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Will Schube is neither ladies man nor landmine.
When Cincinnati-bred The Ophelias self-recorded their debut LP, Creature Native, plans for a release were vague. Fellow Nasty ‘Nati resident Yoni Wolf (of WHY?) spotted the band playing a set and immediately fell for their homespun tales of heartbreak, distance, and isolation. Unbeknownst to the band, Wolf submitted Creature Native to WHY?’s label, Joyful Noise, and the indie upstart ended up re-releasing the debut under their White Label series. That same year, principal songwriter Spencer Peppet began jotting out ideas for album number two, while bassist Grace Weir brainstormed with Joyful Noise boss Karl Hoffstetter about the best way to find a new label home.
“I wasn’t sure what our next step should be so I asked Karl for advice because I was friends with him and trusted him. Like two months later I sent him the demos and he texted me and said, ‘I think Yoni should produce it and we can refresh these tunes and breathe new life into them,’” Weir explains over the phone somewhere outside of Boulder, Colorado, surrounded by a car full of Ophelias. The structure and skeleton of the now just released Almost was solidified and sturdy long before Wolf got involved, but the WHY? frontman was tasked with blending his hyper specific style with a distinct sound the Ophelias had concocted on their own. This clash of sorts resulted somewhere in the middle of these two poles, a place in which the band expanded their sound to create an album with more substance and greater clarity than Creature Native, while Wolf toned down his penchant for left-field noises and crystal clear electronic highlights.
“We had a joke that he’d always try to put spaceship sounds on the tracks,” Peppet explains. But the push and pull that the band and Wolf warred over during the mixing process brought out more shared aesthetics than stubborn resistance from either side. “You need multiple perspectives to be able to see your way out of a problem, to see solutions in different ways, and that helps everyone grow by seeing that different people work differently or have different preferences, but you also need some shared aesthetic to be able to build something at all. It’s a balance of the two,” Wolf explains from Ohio, where he’s retreated to after a seemingly endless run of WHY? dates.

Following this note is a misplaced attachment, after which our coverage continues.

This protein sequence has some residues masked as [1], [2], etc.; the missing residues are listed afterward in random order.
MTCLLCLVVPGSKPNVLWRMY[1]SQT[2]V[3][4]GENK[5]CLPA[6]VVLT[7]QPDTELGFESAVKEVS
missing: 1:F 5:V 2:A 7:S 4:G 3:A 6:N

All of the lyrics on Almost come from Peppet, and the themes once again circle romance, fleeting feelings, and a sort of elegiac remembrance of things that have passed. On the poppy and methodical “General Electric,” she sings, “I wanna be just like the girls you like/ I want to be what you fantasize,” before a catchy toy piano emphasizes what’s been lost. With the lyrics circling so close to Peppet’s headspace, it’s up to the rest of the band to convey meaning from instrumental arrangements. “I don’t necessarily feel the same things that Spencer’s feeling at any given point in a song, but I can sympathize with them and because I know Spencer I can guess what she’s talking about. That’s the fun part: trying to guess what she’s talking about,” drummer Micaela Adams says. Adds Weir: “I’m not a super lyrically driven person, but I can relate to all of the songs. We’ve been able to all make different worlds for ourselves within each song and our relationships with the arrangements.”
There’s a fascinating play between the clean and the rough on the record, distorted guitars duel with glassy drums and the mesmerizing violin of multi-instrumentalist Andrea Gutmann-Fuentes. “Yoni comes from a lo-fi and acoustic instrumentation but recently he’s gotten really into pop and electronic sounds. Just hi-fi electronic stuff,” Weir says. We’re really into acoustic and natural sounding things. It was going from a metal to a wood. It was finding the middle ground between those two, those were the two extremes,” she adds. Oftentimes, those dueling entities make their way onto the album at the same time with fascinating results. “O Command” features a lush string section bolstering Peppet’s prayer: “O command/ O release/ You’re a saint/ On your knees.” This lush delicateness gives way to a propulsive rhythmic balance, a punchy drum part and growling bass line bolster the track with a bite that plays perfectly into Peppet’s feigned innocence. It’s a startlingly assured track, a metonym for the record itself, a match between brash confidence and morose regret that ends in a draw.
Wolf’s inclusion on this project is somewhat odd, considering he’s often times willfully ignorant of the unending cycle of new music, refusing to play along when journalists ask what new acts he’s digging. So, it’s worth wondering what, exactly attracted him so quickly to this band? “I think I saw a potential in a young band…I saw the things that I wanted to hear within their music,” he explains. “I hope I didn’t ruin the band, but I don’t know.” Thankfully for all parties involved, The Ophelias are far from ruined, even without the inclusion of Yoni Wolf’s patented spaceship sounds.